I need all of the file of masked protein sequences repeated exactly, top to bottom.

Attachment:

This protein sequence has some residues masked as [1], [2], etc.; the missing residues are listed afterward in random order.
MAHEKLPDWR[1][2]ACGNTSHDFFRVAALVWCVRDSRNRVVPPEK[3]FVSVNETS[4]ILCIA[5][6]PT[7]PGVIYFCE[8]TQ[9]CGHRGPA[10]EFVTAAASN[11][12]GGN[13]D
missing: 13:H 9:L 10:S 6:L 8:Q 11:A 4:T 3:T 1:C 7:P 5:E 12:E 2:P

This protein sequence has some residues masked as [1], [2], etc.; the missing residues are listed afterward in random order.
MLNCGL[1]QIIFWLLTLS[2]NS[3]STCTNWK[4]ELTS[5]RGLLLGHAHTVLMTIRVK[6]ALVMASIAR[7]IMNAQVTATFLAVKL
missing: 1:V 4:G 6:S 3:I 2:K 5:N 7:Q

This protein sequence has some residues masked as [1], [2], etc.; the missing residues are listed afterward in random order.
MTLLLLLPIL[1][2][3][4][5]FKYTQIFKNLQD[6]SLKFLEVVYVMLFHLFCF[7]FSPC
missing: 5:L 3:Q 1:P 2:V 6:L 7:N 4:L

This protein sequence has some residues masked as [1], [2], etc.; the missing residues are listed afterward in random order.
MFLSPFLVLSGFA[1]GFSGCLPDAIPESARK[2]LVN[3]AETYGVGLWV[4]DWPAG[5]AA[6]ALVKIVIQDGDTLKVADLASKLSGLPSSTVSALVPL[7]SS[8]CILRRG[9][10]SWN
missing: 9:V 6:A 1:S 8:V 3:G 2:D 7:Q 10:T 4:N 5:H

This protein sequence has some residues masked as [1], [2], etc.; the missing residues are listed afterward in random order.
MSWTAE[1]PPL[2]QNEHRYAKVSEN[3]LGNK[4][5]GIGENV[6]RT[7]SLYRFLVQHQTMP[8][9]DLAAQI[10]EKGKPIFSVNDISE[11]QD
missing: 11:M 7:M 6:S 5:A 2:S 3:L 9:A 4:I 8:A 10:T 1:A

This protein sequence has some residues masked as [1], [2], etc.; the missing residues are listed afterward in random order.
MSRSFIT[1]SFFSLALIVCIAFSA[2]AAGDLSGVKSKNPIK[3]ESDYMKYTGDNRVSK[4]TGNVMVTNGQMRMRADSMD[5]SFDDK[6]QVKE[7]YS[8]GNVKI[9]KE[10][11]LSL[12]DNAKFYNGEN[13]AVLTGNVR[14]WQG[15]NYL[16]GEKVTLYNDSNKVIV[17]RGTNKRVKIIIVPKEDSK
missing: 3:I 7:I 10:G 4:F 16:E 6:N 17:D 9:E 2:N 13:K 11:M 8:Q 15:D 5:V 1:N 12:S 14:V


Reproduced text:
This protein sequence has some residues masked as [1], [2], etc.; the missing residues are listed afterward in random order.
MAHEKLPDWR[1][2]ACGNTSHDFFRVAALVWCVRDSRNRVVPPEK[3]FVSVNETS[4]ILCIA[5][6]PT[7]PGVIYFCE[8]TQ[9]CGHRGPA[10]EFVTAAASN[11][12]GGN[13]D
missing: 13:H 9:L 10:S 6:L 8:Q 11:A 4:T 3:T 1:C 7:P 5:E 12:E 2:P

This protein sequence has some residues masked as [1], [2], etc.; the missing residues are listed afterward in random order.
MLNCGL[1]QIIFWLLTLS[2]NS[3]STCTNWK[4]ELTS[5]RGLLLGHAHTVLMTIRVK[6]ALVMASIAR[7]IMNAQVTATFLAVKL
missing: 1:V 4:G 6:S 3:I 2:K 5:N 7:Q

This protein sequence has some residues masked as [1], [2], etc.; the missing residues are listed afterward in random order.
MTLLLLLPIL[1][2][3][4][5]FKYTQIFKNLQD[6]SLKFLEVVYVMLFHLFCF[7]FSPC
missing: 5:L 3:Q 1:P 2:V 6:L 7:N 4:L

This protein sequence has some residues masked as [1], [2], etc.; the missing residues are listed afterward in random order.
MFLSPFLVLSGFA[1]GFSGCLPDAIPESARK[2]LVN[3]AETYGVGLWV[4]DWPAG[5]AA[6]ALVKIVIQDGDTLKVADLASKLSGLPSSTVSALVPL[7]SS[8]CILRRG[9][10]SWN
missing: 9:V 6:A 1:S 8:V 3:G 2:D 7:Q 10:T 4:N 5:H

This protein sequence has some residues masked as [1], [2], etc.; the missing residues are listed afterward in random order.
MSWTAE[1]PPL[2]QNEHRYAKVSEN[3]LGNK[4][5]GIGENV[6]RT[7]SLYRFLVQHQTMP[8][9]DLAAQI[10]EKGKPIFSVNDISE[11]QD
missing: 11:M 7:M 6:S 5:A 2:S 3:L 9:A 4:I 8:A 10:T 1:A

This protein sequence has some residues masked as [1], [2], etc.; the missing residues are listed afterward in random order.
MSRSFIT[1]SFFSLALIVCIAFSA[2]AAGDLSGVKSKNPIK[3]ESDYMKYTGDNRVSK[4]TGNVMVTNGQMRMRADSMD[5]SFDDK[6]QVKE[7]YS[8]GNVKI[9]KE[10][11]LSL[12]DNAKFYNGEN[13]AVLTGNVR[14]WQG[15]NYL[16]GEKVTLYNDSNKVIV[17]RGTNKRVKIIIVPKEDSK
missing: 3:I 7:I 10:G 4:F 16:E 6:N 17:D 9:E 2:N 13:K 11:M 8:Q 15:D 5:V 1:N 12:S 14:V